I first discovered Lisa Genova through her excellent book, Left Neglected. Wanting to read more of her work, I came upon Still Alice, an earlier work that she actually self-published. She’s got a great handle on neurological disorders but her stories aren’t clinical. They’re very human, and almost too relatable.
Julianne Moore is Alice, a 50-year-old woman with loads on her plate: she and her husband (Alec Baldwin) are both ambitious, workhorse academics. She’s a Columbia professor who travels around giving talks on her research in the field of communication. They have three children, a son still in med school (Hunter Parrish), a daughter newly married and trying to conceive (Kate Bosworth), and a starving-artist daughter trying to make it as an actor (Kristen Stewart). It’s hard to see who’s more lost at sea when Alice is diagnosed with early-onset Alzheimer’s. There’s pain for everyone as they all come to terms with losing a vibrant, strong woman who’s been a big influence on each of their lives, but of course it’s Alice’s pain we witness the most, even as her disease progresses quite quickly.
It’s hard not to make this review just about Julianne Moore because of course she’s going to make or break this movie, and she’s made it. We see her go from competent, and sharp, and slide into more watered versions, more confused versions of her former self. Her gaze changes as her disease worsens, becoming flatter, disengaged, but it never goes blank. Maybe it would be better if it did; we still see hints of Alice and so feel the chasm between her old and current selves more keenly as she struggles to know herself, remember herself, lose herself.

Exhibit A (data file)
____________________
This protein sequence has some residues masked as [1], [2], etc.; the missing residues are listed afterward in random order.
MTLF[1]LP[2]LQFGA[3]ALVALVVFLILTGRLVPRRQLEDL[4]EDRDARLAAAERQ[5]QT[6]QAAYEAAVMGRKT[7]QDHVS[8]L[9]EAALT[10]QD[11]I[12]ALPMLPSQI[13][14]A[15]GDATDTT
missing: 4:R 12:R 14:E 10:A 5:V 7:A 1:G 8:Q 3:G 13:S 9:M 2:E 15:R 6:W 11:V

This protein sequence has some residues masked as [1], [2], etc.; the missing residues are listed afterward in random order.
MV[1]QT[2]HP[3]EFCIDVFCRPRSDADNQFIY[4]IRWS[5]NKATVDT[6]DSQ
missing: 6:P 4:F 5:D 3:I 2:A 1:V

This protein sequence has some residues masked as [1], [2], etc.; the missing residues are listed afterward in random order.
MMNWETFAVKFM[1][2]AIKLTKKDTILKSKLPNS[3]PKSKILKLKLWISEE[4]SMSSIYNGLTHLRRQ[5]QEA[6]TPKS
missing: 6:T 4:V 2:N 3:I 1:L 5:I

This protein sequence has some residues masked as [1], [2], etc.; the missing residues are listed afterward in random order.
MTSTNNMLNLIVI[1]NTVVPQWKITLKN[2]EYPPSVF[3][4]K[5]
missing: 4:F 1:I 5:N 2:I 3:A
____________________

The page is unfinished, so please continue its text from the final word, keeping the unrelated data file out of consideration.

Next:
It’s heartbreaking, but I have to give mad props to directors Wash Westmoreland and Richard Glatzer, who used a heck of a lot of restraint in filming this movie. The subject is pregnant with the potential to be self-pitying and cloying but it never even comes close. I still don’t Geneva’s work here is her best, nor does the script elevate it much, but it earned some tears and some thought and much admiration for a career-high performance.